Everyone goes crazy for kale, but if we had our way, fennel would be all the rage too. It’s one of the most underrated vegetables, and if you’re not already cooking with it, you absolutely should be. It has a fresh, aromatic anise flavor, and it can be eaten raw, sautéed, roasted, or even added to soups and sauces.
It looks like celery, it's kin to carrots, and it tastes like sweet, mild licorice. Fennel's anise flavor is deep but soft. It combines particularly well with other flavors and brings out their fullness. Raw fennel is crisp but tender, and adds delicious crunch and sweetness to salads and crudités. When raw, it has a crisp texture similar to celery and a fresh licorice flavor.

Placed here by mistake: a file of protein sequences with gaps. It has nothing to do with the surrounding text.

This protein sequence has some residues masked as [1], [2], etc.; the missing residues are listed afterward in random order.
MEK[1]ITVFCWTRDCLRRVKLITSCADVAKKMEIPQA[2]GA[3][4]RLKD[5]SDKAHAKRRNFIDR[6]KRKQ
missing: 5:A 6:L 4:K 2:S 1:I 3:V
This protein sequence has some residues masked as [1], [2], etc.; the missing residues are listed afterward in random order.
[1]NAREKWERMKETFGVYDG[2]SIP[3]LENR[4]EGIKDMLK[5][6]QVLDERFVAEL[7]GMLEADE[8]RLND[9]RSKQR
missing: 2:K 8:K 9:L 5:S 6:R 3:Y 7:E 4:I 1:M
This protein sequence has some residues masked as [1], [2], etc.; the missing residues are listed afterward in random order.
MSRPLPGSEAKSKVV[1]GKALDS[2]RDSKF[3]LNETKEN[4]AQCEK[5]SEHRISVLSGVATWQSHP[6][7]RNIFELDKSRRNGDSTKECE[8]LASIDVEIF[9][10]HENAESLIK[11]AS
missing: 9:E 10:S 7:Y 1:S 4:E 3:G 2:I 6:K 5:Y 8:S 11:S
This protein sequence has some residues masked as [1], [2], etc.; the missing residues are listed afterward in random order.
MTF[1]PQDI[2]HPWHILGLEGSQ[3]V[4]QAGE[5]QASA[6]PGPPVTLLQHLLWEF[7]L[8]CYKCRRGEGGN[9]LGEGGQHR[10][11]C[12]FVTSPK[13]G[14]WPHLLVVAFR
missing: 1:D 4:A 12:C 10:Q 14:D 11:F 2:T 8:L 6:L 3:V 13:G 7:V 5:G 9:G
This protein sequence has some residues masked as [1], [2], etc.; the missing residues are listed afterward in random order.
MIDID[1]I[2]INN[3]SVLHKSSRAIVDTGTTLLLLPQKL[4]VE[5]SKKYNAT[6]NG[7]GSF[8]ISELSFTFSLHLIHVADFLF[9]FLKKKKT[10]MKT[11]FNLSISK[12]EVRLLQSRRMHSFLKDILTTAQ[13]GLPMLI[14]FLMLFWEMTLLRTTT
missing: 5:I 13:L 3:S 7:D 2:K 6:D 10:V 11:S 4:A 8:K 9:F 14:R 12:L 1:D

Cooked, it's soft and subtle. Fennel's feathery fronds make a flavorful garnish. It caramelizes as it cooks, taking on a sweeter flavor and tender, melt-in-your mouth texture.
What is fennel?
Fennel is a member of the carrot family, though it’s not a root vegetable. The base of its long stalks weave together to form a thick, crisp bulb that grows above ground. Above the bulb, at the tip of the stalks, it has light, feathery leaves that resemble dill. When it goes to seed, fennel also produces small yellow flowers among the leaves. Every part of it is edible, from the bulb to the flowers, and it can be eaten raw or cooked.
Health Benefits of Fennel
And did I mention that it has all sorts of health benefits too? It’s low in calories, but high in nutrients like dietary fiber, potassium, and vitamin C, to name a few.